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Healthcare Trend Watch — In Healthcare, We Need More Joy in Work

This post is taken from an article by Robin L. Rose, MBA VP, Healthcare Resource Group, HealthStream, where she looks ahead at the coming year, with an eye to big picture trends that could have a significant impact on how we provide and experience care.

We need more joy in the work of healthcare.

We are all aware of the high incidence of burnout in the healthcare industry. According to some recent statistics (Perlo & Feeley, 2018):

  • 37% of newly licensed registered nurses consider leaving the profession in their first year of practice.
  • 54% of U.S. physicians categorize themselves as “burned out.”
  • 60% of physicians are considering leaving the profession.

 

The Institute for Healthcare Improvement (IHI) is embracing the issue of burnout and calling on the industry to aim for a higher goal—not just the absence of burnout but actually the presence of joy in the workplace. According to the IHI, “Ample evidence indicates that management practices that are concentrated on producing a joyful, engaged workforce result in lower burnout, fewer medical errors, and a better patient experience; other benefits include better teamwork, less waste, higher customer satisfaction, and improved productivity” (Perlo & Feeley, 2018). The IHI has outlined a series of steps to promote joy in the workplace, but it all starts with one simple step: Ask staff and physicians what really matters to them and really listen to understand what contributes to—or detracts from—joy in work.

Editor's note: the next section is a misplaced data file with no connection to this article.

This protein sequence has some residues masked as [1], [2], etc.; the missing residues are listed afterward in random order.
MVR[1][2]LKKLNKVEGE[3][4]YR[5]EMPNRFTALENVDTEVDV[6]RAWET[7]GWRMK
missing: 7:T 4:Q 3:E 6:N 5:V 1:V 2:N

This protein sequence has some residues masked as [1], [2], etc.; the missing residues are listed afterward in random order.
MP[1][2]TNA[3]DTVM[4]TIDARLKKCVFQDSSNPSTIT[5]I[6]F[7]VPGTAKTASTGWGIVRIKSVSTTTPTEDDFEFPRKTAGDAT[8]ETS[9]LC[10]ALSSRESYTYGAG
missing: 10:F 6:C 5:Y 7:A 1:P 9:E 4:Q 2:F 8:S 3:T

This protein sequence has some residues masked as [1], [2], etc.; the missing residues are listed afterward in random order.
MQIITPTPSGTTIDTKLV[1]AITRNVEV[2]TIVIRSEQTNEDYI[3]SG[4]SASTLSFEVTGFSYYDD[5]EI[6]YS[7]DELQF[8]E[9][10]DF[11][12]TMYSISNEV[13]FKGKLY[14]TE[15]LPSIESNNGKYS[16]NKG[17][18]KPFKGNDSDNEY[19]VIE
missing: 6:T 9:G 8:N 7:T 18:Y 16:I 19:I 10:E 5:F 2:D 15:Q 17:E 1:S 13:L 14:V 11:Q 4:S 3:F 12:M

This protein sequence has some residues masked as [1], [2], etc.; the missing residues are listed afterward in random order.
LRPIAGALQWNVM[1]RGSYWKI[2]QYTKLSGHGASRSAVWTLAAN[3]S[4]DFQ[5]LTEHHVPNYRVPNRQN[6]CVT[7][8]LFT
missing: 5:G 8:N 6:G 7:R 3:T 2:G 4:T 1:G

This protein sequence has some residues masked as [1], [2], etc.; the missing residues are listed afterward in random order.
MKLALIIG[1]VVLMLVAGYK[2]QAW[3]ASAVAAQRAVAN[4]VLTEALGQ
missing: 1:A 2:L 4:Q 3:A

Additional Healthcare Trends to Watch

Other trends identified in this article include:

  • Amazon is becoming a major disrupter in many areas of healthcare
  • Healthcare costs are becoming scarier than the illness itself.
  • We need to prepare for new health risks from weather and other disasters.
  • Artificial Intelligence (AI) is dramatically changing healthcare
  • We are finally addressing population health.
  • CMS is changing course.
  • The nursing shortage is getting worse.
  • Physicians are in short supply too.
  • Digital healthcare organizations are emerging.

 

References

Perlo, Jessica; Feeley, Derek; “Why Focusing on Professional Burnout Is Not Enough,” Journal of Healthcare Management, March-April 2018, https://journals.lww.com/jhmonline/Fulltext/2018/04000/Why_Focusing_on_Professional_Burnout_Is_Not_Enough.3.aspx

 

Download the complete article here.

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